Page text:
Positive results for Darzalex, Jakavi to be reported at ASH

Keith Loria

Keith Loria is a contributing writer to Medical Economics.

MHE Publication, MHE November 2020, Volume 30, Issue 11

Results of APOLLO and REACH3 trials are scheduled for presentation at the American Society of Hematology meeting next month are expected to garner attention.

The American Society of Hematology (ASH) will present its annual meeting and exposition virtually Dec. 5-8. Even though the meeting is not happening in person, attendees will still have the opportunity to review thousands of scientific abstracts dealing with the buzziest news and most talked-about topics in hematology today.

Robert A. Brodsky, M.D., ASH secretary and director of hematology at Johns Hopkins University School of Medicine in Baltimore, says the topics will include advances in areas including gene therapy, genome editing, bone marrow transplantation and hematologic malignancies, and a lot of basic research involving stem cells, leukemia progression and immunology.

As for the latest in drug treatments in the pipeline, Brodsky believes two large phase 3 trials will likely garner the most interest.

“The first is the APOLLO trial, a phase 3 randomized study of subcutaneous daratumumab plus pomalidomide and dexamethasone versus pomalidomide and dexamethasone alone,” he says, referring to a closely watched trial of treatments for multiple myeloma. “There is also the REACH3, a phase 3 randomized study of ruxolitinib versus best-available-therapy,” says Brodsky, referring to a chronic graft-versus-host-disease (GvHD) trial.

Breakthroughs of REACH3

David Feltquate, M.D., Ph.D., global head of Novartis’ hematology disease unit, notes that chronic graft-versus-host disease is a common and very serious complication of allogeneic (from one person to another ) stem cell transplantation, and patients frequently become resistant or dependent on steroids. GvHD occurs when the new T cells generated by the stem cell transplant recognize the recipient’s cells as “foreign” and mount an immunological attack. The skin, gut and liver are most commonly affected. Estimates of how common GvHD occurs vary greatly, and the risk of occurrence depends, in part, on the degree of tissue compatibility between the donor and the recipient. GvHD is conventionally divided into the acute form, which occurs within 100 days of the stem cell transplant, and the chronic one that occurs afterward. The condition can have major effect on people’s quality of life and serious cases can be deadly.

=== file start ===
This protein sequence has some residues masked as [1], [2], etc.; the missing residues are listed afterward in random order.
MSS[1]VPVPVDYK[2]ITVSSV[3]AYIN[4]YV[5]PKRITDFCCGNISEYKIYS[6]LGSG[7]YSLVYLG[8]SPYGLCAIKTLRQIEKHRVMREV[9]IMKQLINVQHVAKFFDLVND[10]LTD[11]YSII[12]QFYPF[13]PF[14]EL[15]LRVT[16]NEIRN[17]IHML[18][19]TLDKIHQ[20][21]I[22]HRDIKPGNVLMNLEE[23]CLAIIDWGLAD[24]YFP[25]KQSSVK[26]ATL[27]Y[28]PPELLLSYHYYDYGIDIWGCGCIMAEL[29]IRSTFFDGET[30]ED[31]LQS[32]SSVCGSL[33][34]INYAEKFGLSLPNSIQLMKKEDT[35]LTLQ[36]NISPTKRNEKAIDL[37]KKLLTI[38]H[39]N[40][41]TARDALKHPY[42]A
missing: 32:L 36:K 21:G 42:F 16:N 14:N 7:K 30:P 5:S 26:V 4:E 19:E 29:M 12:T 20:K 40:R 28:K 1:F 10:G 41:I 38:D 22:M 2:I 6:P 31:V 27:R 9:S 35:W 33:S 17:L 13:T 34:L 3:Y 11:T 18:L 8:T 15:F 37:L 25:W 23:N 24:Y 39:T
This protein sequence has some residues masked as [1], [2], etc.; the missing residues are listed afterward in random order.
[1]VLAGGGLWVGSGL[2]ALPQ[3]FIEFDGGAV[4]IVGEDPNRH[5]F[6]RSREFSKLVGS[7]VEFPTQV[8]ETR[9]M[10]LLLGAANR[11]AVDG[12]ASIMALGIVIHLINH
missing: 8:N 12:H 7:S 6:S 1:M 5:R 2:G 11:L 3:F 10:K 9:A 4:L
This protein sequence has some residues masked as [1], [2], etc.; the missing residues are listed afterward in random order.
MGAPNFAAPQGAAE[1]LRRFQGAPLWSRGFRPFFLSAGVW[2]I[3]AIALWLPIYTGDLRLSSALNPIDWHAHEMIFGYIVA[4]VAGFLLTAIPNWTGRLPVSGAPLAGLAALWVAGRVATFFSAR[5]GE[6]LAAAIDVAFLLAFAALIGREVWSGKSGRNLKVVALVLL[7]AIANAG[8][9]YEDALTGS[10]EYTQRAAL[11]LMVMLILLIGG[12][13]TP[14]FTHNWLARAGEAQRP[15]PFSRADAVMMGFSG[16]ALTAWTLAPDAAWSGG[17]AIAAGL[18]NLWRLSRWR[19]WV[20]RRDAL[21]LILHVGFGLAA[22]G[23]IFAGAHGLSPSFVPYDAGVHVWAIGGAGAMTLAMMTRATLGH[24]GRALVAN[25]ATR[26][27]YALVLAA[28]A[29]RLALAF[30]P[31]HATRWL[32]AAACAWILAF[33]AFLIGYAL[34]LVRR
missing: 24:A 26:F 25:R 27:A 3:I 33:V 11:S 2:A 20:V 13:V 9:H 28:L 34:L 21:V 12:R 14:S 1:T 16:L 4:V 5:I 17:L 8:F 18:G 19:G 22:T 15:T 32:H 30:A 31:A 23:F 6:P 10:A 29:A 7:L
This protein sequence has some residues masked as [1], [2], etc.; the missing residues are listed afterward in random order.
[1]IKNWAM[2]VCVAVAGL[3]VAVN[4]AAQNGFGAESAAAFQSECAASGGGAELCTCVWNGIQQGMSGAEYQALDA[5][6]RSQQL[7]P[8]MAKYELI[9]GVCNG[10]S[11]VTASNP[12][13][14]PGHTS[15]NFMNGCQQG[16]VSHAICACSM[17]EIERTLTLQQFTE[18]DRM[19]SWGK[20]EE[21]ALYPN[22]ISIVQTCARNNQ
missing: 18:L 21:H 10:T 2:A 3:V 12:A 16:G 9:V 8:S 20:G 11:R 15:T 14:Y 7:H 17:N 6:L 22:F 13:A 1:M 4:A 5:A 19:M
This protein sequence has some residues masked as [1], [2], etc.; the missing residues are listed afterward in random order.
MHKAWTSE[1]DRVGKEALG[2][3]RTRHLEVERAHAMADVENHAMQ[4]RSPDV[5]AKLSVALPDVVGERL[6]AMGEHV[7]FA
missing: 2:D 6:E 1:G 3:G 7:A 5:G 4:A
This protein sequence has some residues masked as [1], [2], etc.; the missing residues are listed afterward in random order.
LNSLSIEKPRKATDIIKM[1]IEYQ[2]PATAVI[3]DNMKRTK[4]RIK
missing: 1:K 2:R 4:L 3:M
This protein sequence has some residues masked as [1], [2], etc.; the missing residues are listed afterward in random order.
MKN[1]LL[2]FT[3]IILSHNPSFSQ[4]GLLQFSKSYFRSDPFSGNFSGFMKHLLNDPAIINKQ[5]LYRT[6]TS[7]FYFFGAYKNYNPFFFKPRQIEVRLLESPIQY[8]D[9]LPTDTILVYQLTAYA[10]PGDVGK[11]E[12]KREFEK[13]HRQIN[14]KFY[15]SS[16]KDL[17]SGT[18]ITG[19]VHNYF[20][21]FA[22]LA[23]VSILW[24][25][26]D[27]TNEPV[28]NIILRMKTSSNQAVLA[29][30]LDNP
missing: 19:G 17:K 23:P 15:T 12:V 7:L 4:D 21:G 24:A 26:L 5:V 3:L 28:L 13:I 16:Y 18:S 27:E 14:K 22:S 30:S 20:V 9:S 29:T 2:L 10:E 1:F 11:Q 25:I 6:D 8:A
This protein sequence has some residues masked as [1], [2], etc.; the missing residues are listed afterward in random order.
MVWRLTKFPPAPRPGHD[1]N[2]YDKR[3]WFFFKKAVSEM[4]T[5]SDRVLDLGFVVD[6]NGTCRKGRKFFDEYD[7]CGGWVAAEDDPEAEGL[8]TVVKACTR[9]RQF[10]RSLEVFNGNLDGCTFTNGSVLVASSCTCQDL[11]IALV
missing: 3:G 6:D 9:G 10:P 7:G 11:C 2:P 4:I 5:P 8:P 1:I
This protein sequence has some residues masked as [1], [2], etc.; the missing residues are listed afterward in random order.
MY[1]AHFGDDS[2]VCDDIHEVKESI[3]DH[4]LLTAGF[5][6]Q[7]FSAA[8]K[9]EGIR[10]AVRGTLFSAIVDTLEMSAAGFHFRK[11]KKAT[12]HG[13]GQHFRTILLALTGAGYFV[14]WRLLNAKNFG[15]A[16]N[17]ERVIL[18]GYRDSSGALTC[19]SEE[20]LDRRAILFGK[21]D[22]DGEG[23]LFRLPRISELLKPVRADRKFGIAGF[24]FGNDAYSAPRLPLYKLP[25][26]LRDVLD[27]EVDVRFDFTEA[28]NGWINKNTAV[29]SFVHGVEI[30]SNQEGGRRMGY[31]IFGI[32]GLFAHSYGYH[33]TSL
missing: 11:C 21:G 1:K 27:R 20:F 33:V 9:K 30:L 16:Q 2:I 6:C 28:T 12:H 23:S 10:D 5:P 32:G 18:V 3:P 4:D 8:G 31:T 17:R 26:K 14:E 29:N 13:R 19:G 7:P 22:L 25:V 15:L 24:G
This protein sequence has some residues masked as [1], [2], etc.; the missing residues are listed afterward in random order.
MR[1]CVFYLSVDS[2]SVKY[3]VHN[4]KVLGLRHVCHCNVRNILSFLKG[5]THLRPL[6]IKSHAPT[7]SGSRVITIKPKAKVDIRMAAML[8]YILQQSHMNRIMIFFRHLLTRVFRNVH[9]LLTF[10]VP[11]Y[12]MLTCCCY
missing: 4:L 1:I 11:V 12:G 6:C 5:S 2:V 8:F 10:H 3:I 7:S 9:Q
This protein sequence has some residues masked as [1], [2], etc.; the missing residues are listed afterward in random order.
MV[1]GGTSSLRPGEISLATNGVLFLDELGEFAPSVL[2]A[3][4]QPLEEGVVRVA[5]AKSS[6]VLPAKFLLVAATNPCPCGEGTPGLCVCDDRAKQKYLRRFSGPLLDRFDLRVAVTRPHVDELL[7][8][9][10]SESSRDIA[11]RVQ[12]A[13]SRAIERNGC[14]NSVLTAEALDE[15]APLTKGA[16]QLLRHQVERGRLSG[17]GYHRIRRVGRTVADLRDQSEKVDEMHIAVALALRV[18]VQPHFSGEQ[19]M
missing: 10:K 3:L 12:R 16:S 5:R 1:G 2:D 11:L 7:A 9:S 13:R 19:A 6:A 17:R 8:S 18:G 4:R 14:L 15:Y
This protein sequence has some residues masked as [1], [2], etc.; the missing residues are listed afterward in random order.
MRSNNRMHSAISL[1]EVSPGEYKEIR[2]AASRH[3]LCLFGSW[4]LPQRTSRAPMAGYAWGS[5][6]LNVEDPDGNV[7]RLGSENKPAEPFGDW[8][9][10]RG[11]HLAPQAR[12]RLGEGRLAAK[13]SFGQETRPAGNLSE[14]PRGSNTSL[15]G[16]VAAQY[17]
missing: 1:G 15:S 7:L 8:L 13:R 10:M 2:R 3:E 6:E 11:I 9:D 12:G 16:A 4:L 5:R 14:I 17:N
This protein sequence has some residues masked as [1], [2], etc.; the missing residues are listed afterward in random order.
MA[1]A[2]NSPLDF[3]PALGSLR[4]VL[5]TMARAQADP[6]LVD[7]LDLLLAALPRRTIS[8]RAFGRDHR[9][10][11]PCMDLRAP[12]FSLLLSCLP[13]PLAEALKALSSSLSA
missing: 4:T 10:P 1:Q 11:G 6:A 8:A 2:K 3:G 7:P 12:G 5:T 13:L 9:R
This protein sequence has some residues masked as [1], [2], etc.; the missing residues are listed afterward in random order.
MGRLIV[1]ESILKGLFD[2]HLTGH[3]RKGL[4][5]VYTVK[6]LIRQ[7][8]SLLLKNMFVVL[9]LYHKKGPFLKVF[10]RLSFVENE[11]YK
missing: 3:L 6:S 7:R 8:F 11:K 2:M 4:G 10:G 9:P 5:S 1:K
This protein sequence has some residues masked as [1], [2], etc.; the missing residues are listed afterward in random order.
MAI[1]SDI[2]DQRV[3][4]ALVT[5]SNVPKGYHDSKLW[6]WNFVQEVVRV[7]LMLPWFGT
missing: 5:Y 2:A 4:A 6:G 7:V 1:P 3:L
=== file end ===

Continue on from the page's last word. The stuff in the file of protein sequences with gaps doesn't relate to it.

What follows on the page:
“This is why we are so excited about the results of REACH3, a phase 3 study that looked at Jakavi (ruxolitinib) in patients with steroid-refractory or steroid-dependent chronic GvHD,” he says. “What we know now is that Jakavi met the primary endpoint of the study, defined as superior overall response rate after 24 weeks, compared to best available therapy. We also know that Jakavi met two very important secondary endpoints, which were improvements in failure-free survival and also patient-reported symptoms.”

Jakavi is an oral inhibitor of the JAK 1 and JAK 2 tyrosine kinases approved in Europe as a treatment for adult patients with polycythemia vera (PV) who are resistant to, or intolerant of, hydroxyurea, and for the treatment of disease-related splenomegaly or symptoms in adult patients with primary myelofibrosis (MF), post-polycythemia vera MF or post-essential thrombocythemia MF. Novartis licensed ruxolitinib from Incyte Corp. for development and commercialization outside the United States. The drug is marketed in the United States by Incyte as Jakafi.